Place:North Grenville, Leeds and Grenville, Ontario, Canada

Watchers
NameNorth Grenville
TypeMunicipality
Coordinates44.98°N 75.66°W
Located inLeeds and Grenville, Ontario, Canada     (1998 - )
See alsoOxford, Leeds and Grenville, Ontario, Canadatownship from which North Grenville formed in 1998
South Gower, Leeds and Grenville, Ontario, Canadatownship from which North Grenville formed in 1998
Kemptville, Leeds and Grenville, Ontario, Canadavillage from which North Grenville formed in 1998


the text in this section is copied from an article in Wikipedia

North Grenville is a township in eastern Ontario, Canada, in the United Counties of Leeds and Grenville on the Rideau River. It is located just south of Ottawa, Canada's National Capital Region.

It was established on January 1, 1998, through the amalgamation of is composed of Oxford-on-Rideau Township, South Gower Township, and the Town of Kemptville. In 2003, a motion of the municipal council adopted the designation of 'municipality'.

The largest community in North Grenville is Kemptville, with a population of 3,532 in the 2011 census, down from 3,667 in the Canada 2001 Census. It is located on the Kemptville Creek (historically South Branch of the Rideau River) in close proximity to Ottawa, sitting midway between suburban Ottawa and the Prescott-Ogdensburg bridge along Highway 416.

The map of Grenville County circa 1951 from Ontario Archives locates the individual towns and villages of the county.

Research Tips

The primary source for basic documents (vital statistics, land records, wills) for people who lived in the Province of Ontario is the Archives of Ontario, 134 Ian Macdonald Blvd, Toronto, Ontario, Canada M7A 2C5.

Early Records

Civil registration did not begin in the province until 1869. Before then there may be church records of baptisms and burials. For the most part these are still held by the denomination who recorded them. Copies of marriage records made pre-1869 had to be sent by individual clergymen to the registrar of the county in which the marriage took place. These marriage records are available through Ontario Archives, on micorfilm through LDS libraries, and on paid and unpaid websites, but because they were copied at the registrars' offices, they cannot be considered a primary source.

Vital Records after 1869

Birth, marriage and death registrations are not open to the public until a specific number of years after the event occurred. Births to 1914 are now available [October 2012]; dates for marriages and deaths are later. Birth and death registration was not universally carried out in the early years after its adoption. Deaths were more apt to be reported than births for several years. The more rural the area, the less likely it would be that these happenings were reported to the authorities.
Images and indexes of civil registrations for the "viewable" years can be found on paid websites, and indexes only on FamilySearch. The latest year published is not yet available online. The FamilySearch Wiki on Ontario Vital Records explains how these records are organized and their availability.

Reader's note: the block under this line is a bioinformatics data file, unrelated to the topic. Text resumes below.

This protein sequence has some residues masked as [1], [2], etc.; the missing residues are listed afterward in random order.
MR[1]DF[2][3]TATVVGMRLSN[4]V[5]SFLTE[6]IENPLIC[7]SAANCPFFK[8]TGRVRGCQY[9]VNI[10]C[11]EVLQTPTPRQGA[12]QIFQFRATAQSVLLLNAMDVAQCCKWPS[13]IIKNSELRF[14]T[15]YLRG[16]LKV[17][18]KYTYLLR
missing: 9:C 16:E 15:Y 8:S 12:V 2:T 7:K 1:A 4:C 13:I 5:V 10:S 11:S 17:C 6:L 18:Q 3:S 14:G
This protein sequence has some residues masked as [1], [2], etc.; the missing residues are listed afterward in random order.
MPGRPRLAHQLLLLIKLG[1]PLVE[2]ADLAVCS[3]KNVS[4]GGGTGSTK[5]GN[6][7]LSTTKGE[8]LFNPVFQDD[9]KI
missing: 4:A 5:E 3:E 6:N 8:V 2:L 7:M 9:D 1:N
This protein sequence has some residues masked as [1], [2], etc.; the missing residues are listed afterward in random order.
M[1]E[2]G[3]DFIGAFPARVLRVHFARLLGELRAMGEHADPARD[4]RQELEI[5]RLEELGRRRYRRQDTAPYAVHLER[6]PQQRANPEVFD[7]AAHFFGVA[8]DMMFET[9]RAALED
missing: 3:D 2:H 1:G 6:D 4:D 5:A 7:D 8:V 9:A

Land Records and Wills

Information on how to access land records and wills is best sought on the Archives of Ontario website. An ancestor's land holding might be found on Canadian County Atlas Digital Project if he was in occupancy circa 1878.

Association for the Preservation of Ontario Land Registry Office Documents (APOLROD). A list of Land Registry Offices for all Counties of Ontario.

Censuses

The original censuses are in the hands of Library and Archives Canada. All of the original census (1851-1911) images are online with the exception of that for 1861. Not all of them are indexed. Later censuses are not yet available. Census divisions were redrawn as the population increased and more land was inhabited.
Other websites, some paid and some free, also provide Canadian census originals and/or indexes online. One can view censuses on microfilm at the Archives of Ontario or at big libraries throughout Canada.

E-books and Books

  • The Internet Archive, particularly texts from Canadian universities, can contain interesting material
  • Our Roots is a Canadian website similar to The Internet Archive
  • Global Genealogy is an online bookshop specializing in Ontario material who will ship anywhere in the world.

Some websites with more local information on Leeds and Grenville Counties

  • The Leeds and Grenville Branch of the Ontario Genealogical Society has a list of publications available.
  • A large number of historic Voters' Lists from Ontario communities for the latter part of the 19th century can be found on Internet Archive. Amongst these is what appears to be a complete set for Leeds and Grenville. Add "voters" and the township or town to the search box to find what is available.
  • The Internet Archive has a very large collection of Ontario references.
This page uses content from the English Wikipedia. The original content was at North Grenville, Ontario. The list of authors can be seen in the page history. As with WeRelate, the content of Wikipedia is available under the Creative Commons Attribution/Share-Alike License.